In Documentum, there is a parameter named concurrent_sessions which basically defines how many sessions a Content Server can open simultaneously. This parameter is defined in the server.ini file (or server_<dm_server_config.object_name>.ini on a Remote Content Server) of each docbase and it has a default value of 100.

An empty Content Server with an IndexAgent and D2 installed (without user using it) will usually take around 10 sessions for the jobs, for the searches, aso… As soon as there are users in the environment, the number of concurrent sessions will quickly grow and therefore depending on how many users you have, you may (will) need to increase this limit. To be more precise, the concurrent_sessions controls the number of connections the server can handle concurrently. This number must take into account not only the number of users who are using the repository concurrently, but also the operations those users are executing. Some operations require a separate connection to complete. For example:

  • Issuing an IDfQuery.execute method with the readquery flag set to FALSE causes an internal connection request
  • Executing an apply method or an EXECUTE DQL statement starts another connection
  • When the agent exec executes a job, it generally requires two additional connections
  • Issuing a full-text query requires an additional connection
  • aso…

 

Do you already know how to increase the number of allowed concurrent sessions? I’m sure you do, it’s pretty easy:

  1. Calculate the appropriate number of concurrent sessions needed based on the information provided above
  2. Open the file $DOCUMENTUM/dba/config/DOCBASE/server.ini and replace “concurrent_sessions = 100″ with the desired value (“concurrent_sessions = 500″ for example)
  3. Restart the docbase DOCBASE using your custom script of the default Documentum scripts under $DOCUMENTUM/dba
  4. Ensure that the Database used can handle the new number of sessions properly and see if you need to increase the sessions/processes for that

 

To know how many sessions are currently used, it’s pretty simple, you can just execute the DQL “execute show_sessions” but be aware that all sessions will be listed and that’s not exactly what we want. Therefore you need to keep only the ones with a dormancy_status that is Active in the final count otherwise the value will be wrong. The number of active sessions is not only linked to a docbase but also to a Content Server (to be more precise, it is only linked to a dm_server_config object). This means that if you have a High Availability environment, each Content Server (each dm_server_config object) will have its own number of active sessions. This also means that you need to take this into account when calculating how many concurrent sessions you need.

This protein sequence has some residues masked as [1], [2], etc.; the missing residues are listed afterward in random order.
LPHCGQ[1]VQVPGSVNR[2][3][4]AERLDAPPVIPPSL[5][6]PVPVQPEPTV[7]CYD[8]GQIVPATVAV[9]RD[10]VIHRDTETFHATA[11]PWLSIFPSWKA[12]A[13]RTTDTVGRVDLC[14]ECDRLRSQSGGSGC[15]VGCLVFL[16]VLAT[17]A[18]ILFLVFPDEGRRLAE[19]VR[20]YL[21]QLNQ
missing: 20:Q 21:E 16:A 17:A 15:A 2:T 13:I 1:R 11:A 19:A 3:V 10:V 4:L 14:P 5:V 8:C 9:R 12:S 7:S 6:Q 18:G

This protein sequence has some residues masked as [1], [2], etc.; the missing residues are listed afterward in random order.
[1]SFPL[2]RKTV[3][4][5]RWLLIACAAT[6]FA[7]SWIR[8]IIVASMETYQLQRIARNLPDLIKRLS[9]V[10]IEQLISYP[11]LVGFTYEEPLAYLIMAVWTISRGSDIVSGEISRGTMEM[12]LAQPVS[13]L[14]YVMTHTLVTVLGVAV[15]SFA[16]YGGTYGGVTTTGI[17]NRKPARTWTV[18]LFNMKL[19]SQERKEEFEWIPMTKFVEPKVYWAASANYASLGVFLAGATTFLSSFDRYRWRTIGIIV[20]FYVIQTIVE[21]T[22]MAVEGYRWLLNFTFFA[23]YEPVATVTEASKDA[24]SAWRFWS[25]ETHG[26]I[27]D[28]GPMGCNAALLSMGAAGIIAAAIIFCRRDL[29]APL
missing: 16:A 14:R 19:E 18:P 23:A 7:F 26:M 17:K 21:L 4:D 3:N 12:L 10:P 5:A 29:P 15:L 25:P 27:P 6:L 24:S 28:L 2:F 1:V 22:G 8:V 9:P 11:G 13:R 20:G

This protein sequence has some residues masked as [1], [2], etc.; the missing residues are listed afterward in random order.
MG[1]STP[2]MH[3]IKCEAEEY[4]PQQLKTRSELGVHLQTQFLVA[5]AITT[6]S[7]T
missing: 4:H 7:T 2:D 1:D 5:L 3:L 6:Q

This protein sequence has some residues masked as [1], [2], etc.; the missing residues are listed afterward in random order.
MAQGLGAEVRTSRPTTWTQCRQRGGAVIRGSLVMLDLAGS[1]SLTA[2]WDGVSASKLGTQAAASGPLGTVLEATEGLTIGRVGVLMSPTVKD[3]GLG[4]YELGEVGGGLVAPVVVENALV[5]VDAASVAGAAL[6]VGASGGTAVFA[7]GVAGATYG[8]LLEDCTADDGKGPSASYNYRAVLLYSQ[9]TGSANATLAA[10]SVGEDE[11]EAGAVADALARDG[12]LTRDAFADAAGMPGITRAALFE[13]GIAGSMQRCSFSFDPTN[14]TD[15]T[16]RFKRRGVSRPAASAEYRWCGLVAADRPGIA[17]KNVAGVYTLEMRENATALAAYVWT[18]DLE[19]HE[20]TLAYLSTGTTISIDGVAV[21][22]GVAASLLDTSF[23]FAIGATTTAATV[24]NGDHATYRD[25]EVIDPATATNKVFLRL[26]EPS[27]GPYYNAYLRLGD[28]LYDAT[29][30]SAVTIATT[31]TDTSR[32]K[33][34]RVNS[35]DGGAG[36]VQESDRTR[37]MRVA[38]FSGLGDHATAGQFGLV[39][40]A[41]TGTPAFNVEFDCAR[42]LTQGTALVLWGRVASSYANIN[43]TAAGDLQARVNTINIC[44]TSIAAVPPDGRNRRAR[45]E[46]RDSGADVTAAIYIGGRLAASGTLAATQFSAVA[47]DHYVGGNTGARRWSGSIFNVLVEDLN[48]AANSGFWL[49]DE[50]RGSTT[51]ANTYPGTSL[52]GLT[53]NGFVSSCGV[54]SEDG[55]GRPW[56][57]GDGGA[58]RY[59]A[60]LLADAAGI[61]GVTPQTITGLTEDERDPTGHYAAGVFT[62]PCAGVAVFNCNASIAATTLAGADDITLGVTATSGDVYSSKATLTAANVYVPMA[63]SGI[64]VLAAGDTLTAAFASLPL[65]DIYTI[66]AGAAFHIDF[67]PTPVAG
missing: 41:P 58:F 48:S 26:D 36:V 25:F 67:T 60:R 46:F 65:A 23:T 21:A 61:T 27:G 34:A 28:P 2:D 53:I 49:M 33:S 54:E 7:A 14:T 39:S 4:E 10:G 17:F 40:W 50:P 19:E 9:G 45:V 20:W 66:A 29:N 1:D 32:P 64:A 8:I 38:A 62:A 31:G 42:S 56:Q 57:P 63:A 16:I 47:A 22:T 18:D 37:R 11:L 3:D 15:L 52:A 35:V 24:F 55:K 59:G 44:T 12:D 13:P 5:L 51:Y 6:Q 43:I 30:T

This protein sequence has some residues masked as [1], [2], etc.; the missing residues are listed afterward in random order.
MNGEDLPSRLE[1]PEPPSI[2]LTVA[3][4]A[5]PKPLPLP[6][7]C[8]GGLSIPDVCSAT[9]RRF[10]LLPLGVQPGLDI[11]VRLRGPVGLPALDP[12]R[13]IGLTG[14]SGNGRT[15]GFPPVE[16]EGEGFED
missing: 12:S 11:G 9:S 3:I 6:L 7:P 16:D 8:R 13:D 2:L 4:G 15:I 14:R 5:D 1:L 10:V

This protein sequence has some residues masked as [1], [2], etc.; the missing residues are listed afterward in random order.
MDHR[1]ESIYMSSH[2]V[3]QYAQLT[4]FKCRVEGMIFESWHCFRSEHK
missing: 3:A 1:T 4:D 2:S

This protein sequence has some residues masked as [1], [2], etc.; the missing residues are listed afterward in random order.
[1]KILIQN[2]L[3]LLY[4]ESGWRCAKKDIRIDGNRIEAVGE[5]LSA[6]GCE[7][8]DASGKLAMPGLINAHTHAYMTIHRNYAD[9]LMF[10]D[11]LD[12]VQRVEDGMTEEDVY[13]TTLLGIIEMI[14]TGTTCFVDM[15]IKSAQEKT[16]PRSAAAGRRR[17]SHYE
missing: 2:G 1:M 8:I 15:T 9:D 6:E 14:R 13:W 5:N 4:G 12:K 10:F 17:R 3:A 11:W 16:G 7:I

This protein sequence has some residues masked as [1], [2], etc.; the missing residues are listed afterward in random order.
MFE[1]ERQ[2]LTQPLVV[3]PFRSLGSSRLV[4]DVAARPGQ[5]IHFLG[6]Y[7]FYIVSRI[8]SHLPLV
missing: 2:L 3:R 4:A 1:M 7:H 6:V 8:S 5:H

For example if you calculated that you will need a total of 500 concurrent sessions (again it’s not the number of concurrent users!) for a docbase, then:

  • If you have only one Content Server, you will need to set “concurrent_sessions = 500″ on the server.ini file of this docbase.
  • If you have two Content Servers (two dm_server_config objects) for the docbase, then you can just set “concurrent_sessions = 275″ on each server.ini files. Yes I know 2*275 isn’t really equal to 500 but that’s because each Content Server will need its internal sessions for the jobs, searches, aso… In addition to that, the Content Servers might need to talk to each other so these 25 additional sessions wouldn’t really hurt.

 

Now is the above procedure working for any value of the concurrent_sessions? Well the answer to this question is actually the purpose of this blog: yes and no. From a logical point of view, there is no restriction to this value but from a technical point of view, there is… A few months ago at one of our customer, I was configuring a new Application which had a requirement of 2150 concurrent_sessions accross a High Availability environment composed of two Content Servers. Based on the information provided above, I started the configuration with 1100 concurrent sessions on each Content Server to match the requirement. But then when I tried to start the docbase again, I got the following error inside the docbase log file ($DOCUMENTUM/dba/log/DOCBASE.log):

***********************************************************

Program error: Illegal parameter value for concurrent_sessions: 1100

***********************************************************

Usage: ./documentum -docbase_name <docbase name> -init_file <filename> [-o<option>]

    -docbase_name : name of docbase
    -init_file    : name of server.ini file (including path) which
                    contains the server startup parameters

Usage: ./documentum -h

 

As you can see, the docbase refuses to start with a number of concurrent sessions set to 1100. What’s the reason behind that? There is an artificial limit set to 1020. This is actually mentioned in the documentation: